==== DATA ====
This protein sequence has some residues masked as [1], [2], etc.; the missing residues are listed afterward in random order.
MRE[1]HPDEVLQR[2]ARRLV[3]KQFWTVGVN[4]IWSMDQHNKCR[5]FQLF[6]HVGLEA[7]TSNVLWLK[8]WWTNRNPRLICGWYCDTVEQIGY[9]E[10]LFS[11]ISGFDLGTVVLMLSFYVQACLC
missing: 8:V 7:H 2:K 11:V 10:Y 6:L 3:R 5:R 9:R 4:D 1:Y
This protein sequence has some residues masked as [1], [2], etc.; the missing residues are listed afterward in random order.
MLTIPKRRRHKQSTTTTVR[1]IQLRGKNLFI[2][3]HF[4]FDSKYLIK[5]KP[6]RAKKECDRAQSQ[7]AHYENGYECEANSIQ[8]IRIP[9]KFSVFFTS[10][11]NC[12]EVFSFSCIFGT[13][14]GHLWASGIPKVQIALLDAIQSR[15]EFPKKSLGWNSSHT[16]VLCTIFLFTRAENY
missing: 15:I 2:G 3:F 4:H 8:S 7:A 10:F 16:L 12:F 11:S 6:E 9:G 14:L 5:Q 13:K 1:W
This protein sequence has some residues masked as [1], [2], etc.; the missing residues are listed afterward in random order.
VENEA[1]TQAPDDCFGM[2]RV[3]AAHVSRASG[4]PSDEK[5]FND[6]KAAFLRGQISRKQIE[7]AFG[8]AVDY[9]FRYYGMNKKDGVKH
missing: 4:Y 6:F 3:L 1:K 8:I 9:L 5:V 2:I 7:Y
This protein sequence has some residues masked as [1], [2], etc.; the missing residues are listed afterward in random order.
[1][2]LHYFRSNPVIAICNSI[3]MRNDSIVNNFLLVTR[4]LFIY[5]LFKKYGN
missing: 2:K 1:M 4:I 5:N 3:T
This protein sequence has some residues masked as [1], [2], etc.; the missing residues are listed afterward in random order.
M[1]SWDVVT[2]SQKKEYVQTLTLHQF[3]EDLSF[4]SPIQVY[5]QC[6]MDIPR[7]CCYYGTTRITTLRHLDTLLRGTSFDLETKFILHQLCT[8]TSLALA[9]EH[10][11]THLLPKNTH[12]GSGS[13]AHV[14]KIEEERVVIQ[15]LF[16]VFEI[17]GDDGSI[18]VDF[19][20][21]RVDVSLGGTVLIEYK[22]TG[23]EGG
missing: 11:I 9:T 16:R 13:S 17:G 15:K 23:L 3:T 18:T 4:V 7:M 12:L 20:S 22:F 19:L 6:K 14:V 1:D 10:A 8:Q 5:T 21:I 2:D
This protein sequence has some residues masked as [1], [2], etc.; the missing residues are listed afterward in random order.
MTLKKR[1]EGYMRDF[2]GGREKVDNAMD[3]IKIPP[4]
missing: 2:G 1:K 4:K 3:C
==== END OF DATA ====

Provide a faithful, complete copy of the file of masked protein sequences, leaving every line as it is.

This protein sequence has some residues masked as [1], [2], etc.; the missing residues are listed afterward in random order.
MRE[1]HPDEVLQR[2]ARRLV[3]KQFWTVGVN[4]IWSMDQHNKCR[5]FQLF[6]HVGLEA[7]TSNVLWLK[8]WWTNRNPRLICGWYCDTVEQIGY[9]E[10]LFS[11]ISGFDLGTVVLMLSFYVQACLC
missing: 8:V 7:H 2:K 11:V 10:Y 6:L 3:R 5:R 9:R 4:D 1:Y
This protein sequence has some residues masked as [1], [2], etc.; the missing residues are listed afterward in random order.
MLTIPKRRRHKQSTTTTVR[1]IQLRGKNLFI[2][3]HF[4]FDSKYLIK[5]KP[6]RAKKECDRAQSQ[7]AHYENGYECEANSIQ[8]IRIP[9]KFSVFFTS[10][11]NC[12]EVFSFSCIFGT[13][14]GHLWASGIPKVQIALLDAIQSR[15]EFPKKSLGWNSSHT[16]VLCTIFLFTRAENY
missing: 15:I 2:G 3:F 4:H 8:S 7:A 10:F 16:L 12:F 11:S 6:E 9:G 14:L 5:Q 13:K 1:W
This protein sequence has some residues masked as [1], [2], etc.; the missing residues are listed afterward in random order.
VENEA[1]TQAPDDCFGM[2]RV[3]AAHVSRASG[4]PSDEK[5]FND[6]KAAFLRGQISRKQIE[7]AFG[8]AVDY[9]FRYYGMNKKDGVKH
missing: 4:Y 6:F 3:L 1:K 8:I 9:L 5:V 2:I 7:Y
This protein sequence has some residues masked as [1], [2], etc.; the missing residues are listed afterward in random order.
[1][2]LHYFRSNPVIAICNSI[3]MRNDSIVNNFLLVTR[4]LFIY[5]LFKKYGN
missing: 2:K 1:M 4:I 5:N 3:T
This protein sequence has some residues masked as [1], [2], etc.; the missing residues are listed afterward in random order.
M[1]SWDVVT[2]SQKKEYVQTLTLHQF[3]EDLSF[4]SPIQVY[5]QC[6]MDIPR[7]CCYYGTTRITTLRHLDTLLRGTSFDLETKFILHQLCT[8]TSLALA[9]EH[10][11]THLLPKNTH[12]GSGS[13]AHV[14]KIEEERVVIQ[15]LF[16]VFEI[17]GDDGSI[18]VDF[19][20][21]RVDVSLGGTVLIEYK[22]TG[23]EGG
missing: 11:I 9:T 16:R 13:S 17:G 15:K 23:L 3:T 18:T 4:V 7:M 12:L 20:S 22:F 19:L 6:K 14:V 1:D 10:A 8:Q 5:T 21:I 2:D
This protein sequence has some residues masked as [1], [2], etc.; the missing residues are listed afterward in random order.
MTLKKR[1]EGYMRDF[2]GGREKVDNAMD[3]IKIPP[4]
missing: 2:G 1:K 4:K 3:C